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Measuring Soccer Success with Mathematics

June 24, 2010  

With the 2010 World Cup as a backdrop, researchers from Northwestern University have developed a network approach that quantifies the contributions of individual players and teams. 

Applying the kinds of mathematical techniques that map Facebook friends and other social networks, Jordi Duch, Joshua S. Waitzman, and Luís A. Nunes Amaral created software that tracks a soccer ball's movements among team members and opponents.

The program assigns points for passing, but only the ball's flow towards the goal and each player's role in getting it there factors into the point system, which ultimately calculates a skill index for players and teams. 

"One of the issues with any kind of teamwork is assigning the right credit," said Amaral. "The wild, loud people get more credit, but with this analysis you can get a picture of how much an individual really contributes to an outcome."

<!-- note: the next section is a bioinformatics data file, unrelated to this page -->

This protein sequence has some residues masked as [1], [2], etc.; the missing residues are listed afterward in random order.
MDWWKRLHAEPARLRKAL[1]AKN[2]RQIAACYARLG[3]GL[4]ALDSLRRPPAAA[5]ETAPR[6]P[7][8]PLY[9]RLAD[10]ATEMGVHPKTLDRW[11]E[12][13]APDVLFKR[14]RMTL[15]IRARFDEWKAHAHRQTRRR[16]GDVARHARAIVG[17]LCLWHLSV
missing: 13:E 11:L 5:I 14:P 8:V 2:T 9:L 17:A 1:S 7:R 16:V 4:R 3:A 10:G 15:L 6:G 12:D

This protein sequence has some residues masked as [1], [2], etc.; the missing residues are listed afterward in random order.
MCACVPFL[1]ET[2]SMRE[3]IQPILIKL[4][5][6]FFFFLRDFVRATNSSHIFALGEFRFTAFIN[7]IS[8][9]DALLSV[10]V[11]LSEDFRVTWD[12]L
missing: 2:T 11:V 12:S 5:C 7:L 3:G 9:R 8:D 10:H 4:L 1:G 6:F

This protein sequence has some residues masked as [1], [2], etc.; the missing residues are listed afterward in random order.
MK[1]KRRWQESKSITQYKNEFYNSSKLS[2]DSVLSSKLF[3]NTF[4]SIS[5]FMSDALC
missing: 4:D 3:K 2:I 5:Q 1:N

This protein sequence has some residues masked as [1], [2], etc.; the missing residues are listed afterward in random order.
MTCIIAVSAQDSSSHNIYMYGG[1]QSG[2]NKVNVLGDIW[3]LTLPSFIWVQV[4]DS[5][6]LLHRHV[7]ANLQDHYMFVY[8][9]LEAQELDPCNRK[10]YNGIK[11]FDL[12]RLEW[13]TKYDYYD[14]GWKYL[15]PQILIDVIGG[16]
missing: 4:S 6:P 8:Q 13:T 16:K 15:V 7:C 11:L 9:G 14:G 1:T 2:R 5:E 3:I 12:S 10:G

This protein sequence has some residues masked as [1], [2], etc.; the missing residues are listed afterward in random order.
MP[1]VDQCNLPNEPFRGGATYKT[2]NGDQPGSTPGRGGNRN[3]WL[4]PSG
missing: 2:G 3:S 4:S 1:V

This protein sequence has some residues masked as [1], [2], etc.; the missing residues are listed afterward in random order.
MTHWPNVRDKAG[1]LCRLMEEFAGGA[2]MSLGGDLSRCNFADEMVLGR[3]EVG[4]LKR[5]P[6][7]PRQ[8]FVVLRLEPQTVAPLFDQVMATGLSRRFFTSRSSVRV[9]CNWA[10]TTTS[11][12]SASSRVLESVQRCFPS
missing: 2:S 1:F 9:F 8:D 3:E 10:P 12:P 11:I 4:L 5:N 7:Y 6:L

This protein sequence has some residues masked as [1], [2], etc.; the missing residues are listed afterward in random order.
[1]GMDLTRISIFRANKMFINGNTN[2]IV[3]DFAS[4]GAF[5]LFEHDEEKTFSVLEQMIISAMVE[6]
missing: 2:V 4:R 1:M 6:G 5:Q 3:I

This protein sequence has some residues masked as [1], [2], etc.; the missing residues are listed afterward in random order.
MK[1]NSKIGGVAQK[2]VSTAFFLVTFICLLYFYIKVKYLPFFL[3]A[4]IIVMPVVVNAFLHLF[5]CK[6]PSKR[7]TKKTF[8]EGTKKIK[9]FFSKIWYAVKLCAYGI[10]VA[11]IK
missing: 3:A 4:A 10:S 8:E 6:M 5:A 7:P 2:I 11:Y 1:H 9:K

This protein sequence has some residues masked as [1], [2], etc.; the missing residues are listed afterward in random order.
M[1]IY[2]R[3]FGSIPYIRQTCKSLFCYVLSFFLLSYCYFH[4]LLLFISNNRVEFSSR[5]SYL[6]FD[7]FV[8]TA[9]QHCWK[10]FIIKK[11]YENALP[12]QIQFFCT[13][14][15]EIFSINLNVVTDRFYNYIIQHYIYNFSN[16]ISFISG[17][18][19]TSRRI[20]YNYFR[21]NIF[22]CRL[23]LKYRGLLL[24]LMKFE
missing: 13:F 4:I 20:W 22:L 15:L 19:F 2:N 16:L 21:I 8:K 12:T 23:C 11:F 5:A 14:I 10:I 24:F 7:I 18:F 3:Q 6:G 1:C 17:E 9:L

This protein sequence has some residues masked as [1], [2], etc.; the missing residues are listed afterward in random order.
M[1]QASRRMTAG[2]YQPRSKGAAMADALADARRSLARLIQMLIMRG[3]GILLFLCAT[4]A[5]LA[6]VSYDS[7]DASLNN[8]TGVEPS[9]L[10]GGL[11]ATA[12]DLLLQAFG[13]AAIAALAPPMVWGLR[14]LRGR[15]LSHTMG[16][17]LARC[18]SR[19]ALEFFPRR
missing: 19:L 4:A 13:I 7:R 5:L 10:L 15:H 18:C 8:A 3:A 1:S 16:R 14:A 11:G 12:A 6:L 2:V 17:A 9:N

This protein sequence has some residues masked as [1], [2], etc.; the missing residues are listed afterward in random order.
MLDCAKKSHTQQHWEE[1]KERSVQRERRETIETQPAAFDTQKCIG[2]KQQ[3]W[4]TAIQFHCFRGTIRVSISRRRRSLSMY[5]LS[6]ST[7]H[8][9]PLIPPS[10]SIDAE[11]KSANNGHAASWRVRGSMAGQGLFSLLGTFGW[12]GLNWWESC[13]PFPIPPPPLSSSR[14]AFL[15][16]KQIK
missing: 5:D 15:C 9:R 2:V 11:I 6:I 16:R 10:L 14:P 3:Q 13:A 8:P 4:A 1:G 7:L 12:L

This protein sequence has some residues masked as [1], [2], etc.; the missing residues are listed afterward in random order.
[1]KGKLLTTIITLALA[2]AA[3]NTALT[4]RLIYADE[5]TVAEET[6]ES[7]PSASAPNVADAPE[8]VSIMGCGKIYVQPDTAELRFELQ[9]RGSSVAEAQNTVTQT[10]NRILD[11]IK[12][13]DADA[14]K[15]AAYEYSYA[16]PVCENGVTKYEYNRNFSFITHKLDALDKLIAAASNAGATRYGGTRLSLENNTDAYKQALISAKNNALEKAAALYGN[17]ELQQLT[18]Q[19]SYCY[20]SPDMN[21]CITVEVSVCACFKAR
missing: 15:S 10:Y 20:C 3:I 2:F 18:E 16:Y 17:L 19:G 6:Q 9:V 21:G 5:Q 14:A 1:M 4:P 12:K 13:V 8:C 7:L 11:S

Amaral's and colleagues' fndings, called "Quantifying the Performance of Individual Players in a Team Activity," appeared in PLoS ONE (June 16, 2010). 

"This is a nice paper, and it's timely—the world is holding its breath for the [World] Cup," said Alessandro Vespignani (Indiana University, Bloomington). "But it is much deeper than that. It is a powerful way to analyze any team performance: scientific teams, companies, creative groups." 

Source: Science (June 16, 2010) 

Image of N. Korea vs. Brazil match at the 2010 World Cup via Wikipedia and Agência Brasil

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Start Date: 
Thursday, June 24, 2010

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